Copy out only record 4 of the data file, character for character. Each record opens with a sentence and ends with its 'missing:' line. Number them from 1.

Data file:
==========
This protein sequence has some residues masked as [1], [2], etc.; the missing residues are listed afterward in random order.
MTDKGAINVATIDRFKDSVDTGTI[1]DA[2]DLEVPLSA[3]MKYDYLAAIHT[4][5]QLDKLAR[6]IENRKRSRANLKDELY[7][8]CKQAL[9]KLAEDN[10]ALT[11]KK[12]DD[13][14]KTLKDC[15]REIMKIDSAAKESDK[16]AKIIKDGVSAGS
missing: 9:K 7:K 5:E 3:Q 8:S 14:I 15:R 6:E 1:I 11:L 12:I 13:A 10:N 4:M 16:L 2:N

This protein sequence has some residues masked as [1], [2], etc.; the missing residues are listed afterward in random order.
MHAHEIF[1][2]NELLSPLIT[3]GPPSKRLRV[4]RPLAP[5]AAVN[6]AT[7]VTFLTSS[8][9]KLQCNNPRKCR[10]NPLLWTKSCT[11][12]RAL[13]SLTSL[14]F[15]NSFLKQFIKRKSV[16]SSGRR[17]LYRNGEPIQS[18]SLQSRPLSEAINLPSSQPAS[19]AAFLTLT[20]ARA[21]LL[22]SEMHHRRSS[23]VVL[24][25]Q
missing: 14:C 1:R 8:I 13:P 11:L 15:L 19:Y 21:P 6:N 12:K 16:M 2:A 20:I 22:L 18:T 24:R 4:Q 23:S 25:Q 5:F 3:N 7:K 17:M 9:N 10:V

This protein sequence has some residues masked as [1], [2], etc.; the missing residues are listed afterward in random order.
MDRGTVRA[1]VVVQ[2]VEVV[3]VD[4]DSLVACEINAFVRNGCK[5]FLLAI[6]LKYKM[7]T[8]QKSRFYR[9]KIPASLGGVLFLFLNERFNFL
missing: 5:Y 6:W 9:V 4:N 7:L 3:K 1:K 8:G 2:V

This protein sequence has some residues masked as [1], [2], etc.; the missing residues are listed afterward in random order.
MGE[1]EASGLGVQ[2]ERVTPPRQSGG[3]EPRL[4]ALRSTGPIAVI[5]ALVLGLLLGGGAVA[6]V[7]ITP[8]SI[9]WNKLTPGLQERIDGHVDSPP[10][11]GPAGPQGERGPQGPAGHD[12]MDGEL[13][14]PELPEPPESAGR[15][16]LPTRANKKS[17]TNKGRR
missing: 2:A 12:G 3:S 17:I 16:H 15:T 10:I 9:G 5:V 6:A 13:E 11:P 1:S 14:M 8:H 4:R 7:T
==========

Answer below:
This protein sequence has some residues masked as [1], [2], etc.; the missing residues are listed afterward in random order.
MGE[1]EASGLGVQ[2]ERVTPPRQSGG[3]EPRL[4]ALRSTGPIAVI[5]ALVLGLLLGGGAVA[6]V[7]ITP[8]SI[9]WNKLTPGLQERIDGHVDSPP[10][11]GPAGPQGERGPQGPAGHD[12]MDGEL[13][14]PELPEPPESAGR[15][16]LPTRANKKS[17]TNKGRR
missing: 2:A 12:G 3:S 17:I 16:H 15:T 10:I 9:G 5:V 6:A 13:E 11:P 1:S 14:M 8:H 4:R 7:T